I was a little surprised and saddened by the young-looking cast and I couldn’t help but keep thinking that Zach Galligan needed Phoebe Cates on his arm during his adventures in the wax museum. I did find though that my old delight in seeing David Warner and Patrick Macnee in the cast had not dissipated and that I still enjoyed the hokey film and its daft plot.

A group of high school kids find a wax museum has been deposited in their neighbourhood and they get an invite to a midnight showing. When they show up, they start to disappear into the exhibits.

WaxWork01FrONT

Pretty straight forward really. Of course there is the subplot of David Warner having sold his soul to the devil and he needs to take X amount of souls to regenerate the world’s most evil denizens, who will then destroy the world. Oh and the other subplot of the groups young virginal lady being obsessed and possessed by the Marquis De Sade and the group slut being entranced by Dracula and Patrick Mcnee being an old-time demon slayer of sorts.

Of course the film doesn’t take itself seriously and neither should the viewer. It’s all in good fun and the deliberate cheesy mechanizations make it all the more fun. The tiny malefic dwarf doorman and the ludicrously tall (and strong) butler; the angry cop and his, less angry, but dumber partner; the rich kid and all of the characters are really little more than 2 diminutional caricatures and that’s okay.

The film, as I mentioned before, does not take itself seriously. It is strictly Saturday Matinee popcorn fare. Meant to be laughed at as much as with. It was also made while Zach Gallagan as “still-hot” from his success in the 1984 film Gremlins and he hadn’t started making the sequel Gremlins 2 just yet. Despite all the above mentioned things that I’ve said about the film, 2D characters, silly plot, and not mentioned but still there, the poor acting; I do love this film.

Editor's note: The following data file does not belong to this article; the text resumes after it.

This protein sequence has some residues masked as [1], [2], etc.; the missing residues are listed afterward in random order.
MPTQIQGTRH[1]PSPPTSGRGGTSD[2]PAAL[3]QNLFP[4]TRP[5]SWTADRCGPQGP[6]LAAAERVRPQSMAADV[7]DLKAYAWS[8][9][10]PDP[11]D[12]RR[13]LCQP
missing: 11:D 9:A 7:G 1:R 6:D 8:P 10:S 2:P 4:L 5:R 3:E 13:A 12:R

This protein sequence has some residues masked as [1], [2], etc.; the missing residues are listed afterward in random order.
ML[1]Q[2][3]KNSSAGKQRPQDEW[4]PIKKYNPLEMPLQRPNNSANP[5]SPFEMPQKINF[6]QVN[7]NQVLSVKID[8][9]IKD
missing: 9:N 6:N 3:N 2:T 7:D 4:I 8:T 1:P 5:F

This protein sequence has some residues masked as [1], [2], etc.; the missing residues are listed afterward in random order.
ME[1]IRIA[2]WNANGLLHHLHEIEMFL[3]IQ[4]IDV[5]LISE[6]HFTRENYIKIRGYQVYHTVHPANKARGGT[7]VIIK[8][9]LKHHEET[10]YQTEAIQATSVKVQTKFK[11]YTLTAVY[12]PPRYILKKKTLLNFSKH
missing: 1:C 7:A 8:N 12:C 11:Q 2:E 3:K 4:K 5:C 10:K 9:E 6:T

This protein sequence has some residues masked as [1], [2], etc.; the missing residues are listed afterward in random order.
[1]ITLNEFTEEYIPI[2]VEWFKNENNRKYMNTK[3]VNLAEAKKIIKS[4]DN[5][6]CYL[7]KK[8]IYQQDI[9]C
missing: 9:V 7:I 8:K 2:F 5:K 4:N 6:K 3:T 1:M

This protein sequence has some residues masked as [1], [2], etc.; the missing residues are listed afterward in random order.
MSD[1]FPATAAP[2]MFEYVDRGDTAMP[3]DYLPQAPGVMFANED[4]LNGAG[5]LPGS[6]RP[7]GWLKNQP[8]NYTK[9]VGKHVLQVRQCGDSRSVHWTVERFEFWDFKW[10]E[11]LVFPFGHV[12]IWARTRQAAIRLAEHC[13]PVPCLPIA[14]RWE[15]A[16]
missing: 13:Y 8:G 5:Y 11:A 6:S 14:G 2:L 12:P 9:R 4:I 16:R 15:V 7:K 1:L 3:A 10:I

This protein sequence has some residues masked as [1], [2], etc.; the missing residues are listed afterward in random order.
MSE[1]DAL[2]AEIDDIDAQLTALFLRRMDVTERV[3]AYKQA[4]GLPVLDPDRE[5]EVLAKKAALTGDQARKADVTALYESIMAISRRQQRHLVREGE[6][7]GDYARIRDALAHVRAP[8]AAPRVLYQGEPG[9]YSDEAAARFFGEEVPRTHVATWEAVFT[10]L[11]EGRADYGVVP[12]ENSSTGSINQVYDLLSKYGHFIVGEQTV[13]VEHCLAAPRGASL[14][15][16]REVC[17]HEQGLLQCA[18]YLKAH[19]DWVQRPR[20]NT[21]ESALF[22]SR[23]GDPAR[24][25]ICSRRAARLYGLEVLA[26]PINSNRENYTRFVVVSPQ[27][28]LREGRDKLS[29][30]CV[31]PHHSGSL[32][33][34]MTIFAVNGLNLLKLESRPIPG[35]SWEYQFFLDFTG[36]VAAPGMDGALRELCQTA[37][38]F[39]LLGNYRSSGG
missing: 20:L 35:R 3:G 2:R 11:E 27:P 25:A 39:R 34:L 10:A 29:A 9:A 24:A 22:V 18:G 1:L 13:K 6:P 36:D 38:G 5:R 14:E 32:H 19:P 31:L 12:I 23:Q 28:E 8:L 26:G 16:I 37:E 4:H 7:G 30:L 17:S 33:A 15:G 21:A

It hasn’t aged too well. The FX are sadly dated and the museum’s burning scene, if I remember correctly, didn’t look real back in 1988 and it looks worse now. But as the film really is just “good fun” and the audience gets to see good old John Steed (From the Avengers and what wouldn’t I have given if the filmmakers had included the delectable Diana Rigg, aka Emma Peel along with Steed.) in a motorised wheelchair and David Warner getting to be a real meanie.

Because it was so dated, it’s actually put me off of watching Child’s Play. Another 1988 favourite that, I seem to remember, had me alternately laughing and shrinking back from the scary doll who had Brad Dourif’s soul in it. It also had the added bonus of starring Catherine Hicks, who I had a major thing for, back in the day.

Cover of "Child's Play (Chucky's 20th Bir...
Cover via Amazon

With the news that Hollywood are planning on re-making Child’s Play, and “Please God, let them use Dourif again as the soul of Chucky, I’d better watch the original, no matter how badly it’s dated.

I am surprised that the Dream Machine hasn’t remade Waxwork. They’ve redone quite a lot of older horror films and some, “not-so-old” ones. If they re-did it, Zach Gallagan could play the new Wax Museum curator or perhaps he could don the wheelchair and play his own uncle!

If you’ve never seen the film before, I urge you to do so now. Put your “hokey” hat on and pop some popcorn and maybe run down to the shop and get one of those big boxes of Milk Duds, the ones that used to be sold in cinemas in the 1980’s and have some delicious and ridiculous fun watching a classic comedy horror that hasn’t aged well.

Still good fun and a good laugh!

Milk Duds
Milk Duds (Photo credit: Wikipedia)